Maldives’ top judge arrested as state of emergency declared

Security forces stand guard outside the Supreme Court in Male after Maldivian President Abdulla Yameen declared a state of emergency on Monday. (AFP)
Updated 06 February 2018
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Maldives’ top judge arrested as state of emergency declared

MALDIVES: The Maldives’ top judge was arrested Tuesday as security forces stormed the Supreme Court at dawn, in a deepening confrontation with President Abdulla Yameen who has declared a state of emergency in the troubled honeymoon islands.
The detention of Chief Justice Abdulla Saeed and another Supreme Court judge raised the stakes in a dramatic clash after Yameen refused to comply with an order to release nine political dissidents.
Police said both men were under investigation for corruption and that the court’s top administrator had also been detained.
Yameen has presided over an escalating crackdown on dissent that has battered the image of the upmarket holiday paradise, and left almost all the political opposition jailed since he came to power in 2013.
On Monday he even ordered the arrest of arrest of his estranged half-brother and former president Maumoon Abdul Gayoom, who had sided with the main opposition.
The 80-year-old — president for 30 years until the country’s first democratic elections in 2008 — was taken from his home in the capital Male around midnight on Monday, according to a tweet from his daughter Yumna Maumoon.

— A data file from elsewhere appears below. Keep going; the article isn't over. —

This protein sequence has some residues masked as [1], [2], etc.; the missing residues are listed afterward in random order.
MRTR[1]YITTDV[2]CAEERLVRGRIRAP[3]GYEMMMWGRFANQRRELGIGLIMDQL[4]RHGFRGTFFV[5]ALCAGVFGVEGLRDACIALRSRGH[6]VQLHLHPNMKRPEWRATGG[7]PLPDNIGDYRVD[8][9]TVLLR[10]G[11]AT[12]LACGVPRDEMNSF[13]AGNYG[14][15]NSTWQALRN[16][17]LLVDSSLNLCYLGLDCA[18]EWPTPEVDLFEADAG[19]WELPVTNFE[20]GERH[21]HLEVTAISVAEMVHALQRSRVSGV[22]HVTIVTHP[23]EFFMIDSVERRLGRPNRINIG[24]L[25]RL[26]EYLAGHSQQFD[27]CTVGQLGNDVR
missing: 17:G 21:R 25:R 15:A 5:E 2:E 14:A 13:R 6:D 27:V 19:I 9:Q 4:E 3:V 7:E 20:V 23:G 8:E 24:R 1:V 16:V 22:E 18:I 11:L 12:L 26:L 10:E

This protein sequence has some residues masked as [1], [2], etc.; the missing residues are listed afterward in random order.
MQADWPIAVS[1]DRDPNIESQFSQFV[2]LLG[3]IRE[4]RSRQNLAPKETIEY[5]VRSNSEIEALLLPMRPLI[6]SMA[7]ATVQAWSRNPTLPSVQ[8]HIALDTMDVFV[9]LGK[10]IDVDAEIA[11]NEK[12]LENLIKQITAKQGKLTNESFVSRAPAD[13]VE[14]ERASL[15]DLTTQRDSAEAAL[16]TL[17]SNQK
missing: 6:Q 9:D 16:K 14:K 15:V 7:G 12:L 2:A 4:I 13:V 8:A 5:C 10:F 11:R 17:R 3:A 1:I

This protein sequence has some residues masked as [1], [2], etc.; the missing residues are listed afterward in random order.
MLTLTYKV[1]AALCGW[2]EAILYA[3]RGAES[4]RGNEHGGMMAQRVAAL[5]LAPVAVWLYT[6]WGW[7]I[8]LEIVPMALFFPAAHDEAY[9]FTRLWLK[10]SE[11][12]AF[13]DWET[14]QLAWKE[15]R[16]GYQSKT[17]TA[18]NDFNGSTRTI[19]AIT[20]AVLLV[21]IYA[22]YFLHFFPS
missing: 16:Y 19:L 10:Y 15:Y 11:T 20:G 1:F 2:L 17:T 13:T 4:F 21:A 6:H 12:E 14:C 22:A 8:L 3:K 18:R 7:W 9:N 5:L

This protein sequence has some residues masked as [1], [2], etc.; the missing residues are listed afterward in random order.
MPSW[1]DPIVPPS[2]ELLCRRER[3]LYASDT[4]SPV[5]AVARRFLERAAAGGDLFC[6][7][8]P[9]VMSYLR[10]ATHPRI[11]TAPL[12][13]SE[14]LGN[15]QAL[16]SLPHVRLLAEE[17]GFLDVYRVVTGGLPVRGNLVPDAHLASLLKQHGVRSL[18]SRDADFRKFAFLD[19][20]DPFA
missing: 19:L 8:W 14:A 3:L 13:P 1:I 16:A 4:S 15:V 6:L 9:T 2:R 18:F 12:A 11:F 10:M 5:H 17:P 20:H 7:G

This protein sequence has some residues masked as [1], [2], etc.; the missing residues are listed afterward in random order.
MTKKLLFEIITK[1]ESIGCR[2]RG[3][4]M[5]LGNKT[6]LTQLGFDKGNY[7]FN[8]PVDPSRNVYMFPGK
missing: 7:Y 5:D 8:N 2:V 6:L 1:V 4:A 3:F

“I have not done anything to be arrested,” Gayoom said in a video message to supporters posted on Twitter.
“I urge you to remain steadfast in your resolve too. We will not give up on the reform work we are doing.”

Heavily armed troops and police special operations units stormed the Supreme Court in the early hours, the court said on Twitter, as police used pepper spray to disperse hundreds of people gathered outside.
The court’s shock move in support of the political dissidents on Thursday also included an order for the government to restore the seats of 12 legislators sacked for defecting from Yameen’s party.
The opposition now has the majority in the assembly — meaning they could potentially impeach the president.
But the government, which has ordered police and troops to resist any attempt to arrest or impeach Yameen, said the court was not above the law.
“The Supreme Court ruling stands in defiance of the highest authority in the country: the constitution,” spokesman Ibrahim Hussain Shihab said in a statement.
“The Supreme Court must remember that it too is bound by law.”